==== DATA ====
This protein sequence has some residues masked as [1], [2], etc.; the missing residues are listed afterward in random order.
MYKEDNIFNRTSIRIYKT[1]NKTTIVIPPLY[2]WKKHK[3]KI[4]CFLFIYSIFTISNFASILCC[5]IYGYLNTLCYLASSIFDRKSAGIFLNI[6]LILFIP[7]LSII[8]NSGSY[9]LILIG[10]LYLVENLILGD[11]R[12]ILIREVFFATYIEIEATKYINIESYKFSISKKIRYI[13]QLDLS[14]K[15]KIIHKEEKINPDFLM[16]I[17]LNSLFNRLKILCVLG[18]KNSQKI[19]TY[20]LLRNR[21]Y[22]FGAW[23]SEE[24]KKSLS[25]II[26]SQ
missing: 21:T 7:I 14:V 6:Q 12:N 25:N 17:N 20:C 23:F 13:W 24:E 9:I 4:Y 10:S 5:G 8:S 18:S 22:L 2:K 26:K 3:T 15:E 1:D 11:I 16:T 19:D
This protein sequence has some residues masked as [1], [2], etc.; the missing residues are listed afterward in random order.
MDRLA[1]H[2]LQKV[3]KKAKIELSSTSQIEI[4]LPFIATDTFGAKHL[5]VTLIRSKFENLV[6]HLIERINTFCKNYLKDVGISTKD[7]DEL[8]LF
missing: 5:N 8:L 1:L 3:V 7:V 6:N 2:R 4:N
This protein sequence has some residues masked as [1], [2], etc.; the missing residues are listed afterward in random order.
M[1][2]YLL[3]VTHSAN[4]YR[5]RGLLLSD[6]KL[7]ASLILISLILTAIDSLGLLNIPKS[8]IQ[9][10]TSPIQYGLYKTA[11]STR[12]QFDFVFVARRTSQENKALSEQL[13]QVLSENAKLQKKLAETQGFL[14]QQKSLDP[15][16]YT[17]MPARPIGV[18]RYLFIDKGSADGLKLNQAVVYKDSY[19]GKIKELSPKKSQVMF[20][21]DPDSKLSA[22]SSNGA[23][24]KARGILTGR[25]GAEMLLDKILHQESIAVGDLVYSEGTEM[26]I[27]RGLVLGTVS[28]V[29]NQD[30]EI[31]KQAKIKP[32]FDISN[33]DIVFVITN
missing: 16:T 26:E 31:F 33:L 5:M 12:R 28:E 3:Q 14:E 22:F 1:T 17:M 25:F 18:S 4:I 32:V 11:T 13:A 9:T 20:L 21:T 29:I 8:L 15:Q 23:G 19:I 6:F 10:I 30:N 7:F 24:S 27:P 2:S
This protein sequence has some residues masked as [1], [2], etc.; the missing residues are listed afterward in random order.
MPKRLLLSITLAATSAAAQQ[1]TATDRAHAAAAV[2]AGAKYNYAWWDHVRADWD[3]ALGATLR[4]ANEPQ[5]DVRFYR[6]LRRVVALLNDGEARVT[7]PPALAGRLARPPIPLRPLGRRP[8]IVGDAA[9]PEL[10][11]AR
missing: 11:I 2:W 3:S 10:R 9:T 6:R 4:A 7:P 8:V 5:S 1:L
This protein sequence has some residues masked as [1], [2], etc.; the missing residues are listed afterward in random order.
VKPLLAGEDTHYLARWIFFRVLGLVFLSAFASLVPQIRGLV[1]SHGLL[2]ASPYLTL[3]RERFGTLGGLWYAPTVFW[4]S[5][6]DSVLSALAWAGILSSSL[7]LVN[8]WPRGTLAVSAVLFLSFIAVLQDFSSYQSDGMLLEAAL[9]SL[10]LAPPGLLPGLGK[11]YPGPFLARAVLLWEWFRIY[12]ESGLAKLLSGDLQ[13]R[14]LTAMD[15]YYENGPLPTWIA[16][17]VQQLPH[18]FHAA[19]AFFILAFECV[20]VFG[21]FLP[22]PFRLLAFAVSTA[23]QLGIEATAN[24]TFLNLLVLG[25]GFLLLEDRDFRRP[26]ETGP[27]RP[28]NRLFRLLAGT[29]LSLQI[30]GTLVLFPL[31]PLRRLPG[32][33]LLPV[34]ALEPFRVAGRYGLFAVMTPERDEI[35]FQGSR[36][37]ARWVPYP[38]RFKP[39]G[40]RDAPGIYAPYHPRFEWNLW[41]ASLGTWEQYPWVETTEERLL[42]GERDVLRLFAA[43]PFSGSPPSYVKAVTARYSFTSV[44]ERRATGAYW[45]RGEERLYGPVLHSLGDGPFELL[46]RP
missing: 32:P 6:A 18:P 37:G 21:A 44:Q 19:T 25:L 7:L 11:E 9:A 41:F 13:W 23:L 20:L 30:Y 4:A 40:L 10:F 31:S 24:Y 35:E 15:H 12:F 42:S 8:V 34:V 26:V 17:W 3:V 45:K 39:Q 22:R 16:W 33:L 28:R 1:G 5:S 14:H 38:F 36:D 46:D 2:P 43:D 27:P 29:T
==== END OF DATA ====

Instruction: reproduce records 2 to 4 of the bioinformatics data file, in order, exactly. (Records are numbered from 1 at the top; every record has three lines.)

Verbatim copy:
This protein sequence has some residues masked as [1], [2], etc.; the missing residues are listed afterward in random order.
MDRLA[1]H[2]LQKV[3]KKAKIELSSTSQIEI[4]LPFIATDTFGAKHL[5]VTLIRSKFENLV[6]HLIERINTFCKNYLKDVGISTKD[7]DEL[8]LF
missing: 5:N 8:L 1:L 3:V 7:V 6:N 2:R 4:N
This protein sequence has some residues masked as [1], [2], etc.; the missing residues are listed afterward in random order.
M[1][2]YLL[3]VTHSAN[4]YR[5]RGLLLSD[6]KL[7]ASLILISLILTAIDSLGLLNIPKS[8]IQ[9][10]TSPIQYGLYKTA[11]STR[12]QFDFVFVARRTSQENKALSEQL[13]QVLSENAKLQKKLAETQGFL[14]QQKSLDP[15][16]YT[17]MPARPIGV[18]RYLFIDKGSADGLKLNQAVVYKDSY[19]GKIKELSPKKSQVMF[20][21]DPDSKLSA[22]SSNGA[23][24]KARGILTGR[25]GAEMLLDKILHQESIAVGDLVYSEGTEM[26]I[27]RGLVLGTVS[28]V[29]NQD[30]EI[31]KQAKIKP[32]FDISN[33]DIVFVITN
missing: 16:T 26:E 31:F 33:L 5:M 12:R 28:E 3:Q 14:E 22:F 1:T 17:M 25:F 18:S 4:I 32:V 11:T 13:A 9:T 20:L 21:T 29:I 8:L 15:Q 23:G 19:I 6:F 10:I 30:N 7:F 24:S 27:P 2:S
This protein sequence has some residues masked as [1], [2], etc.; the missing residues are listed afterward in random order.
MPKRLLLSITLAATSAAAQQ[1]TATDRAHAAAAV[2]AGAKYNYAWWDHVRADWD[3]ALGATLR[4]ANEPQ[5]DVRFYR[6]LRRVVALLNDGEARVT[7]PPALAGRLARPPIPLRPLGRRP[8]IVGDAA[9]PEL[10][11]AR
missing: 11:I 2:W 3:S 10:R 9:T 6:R 4:A 7:P 8:V 5:S 1:L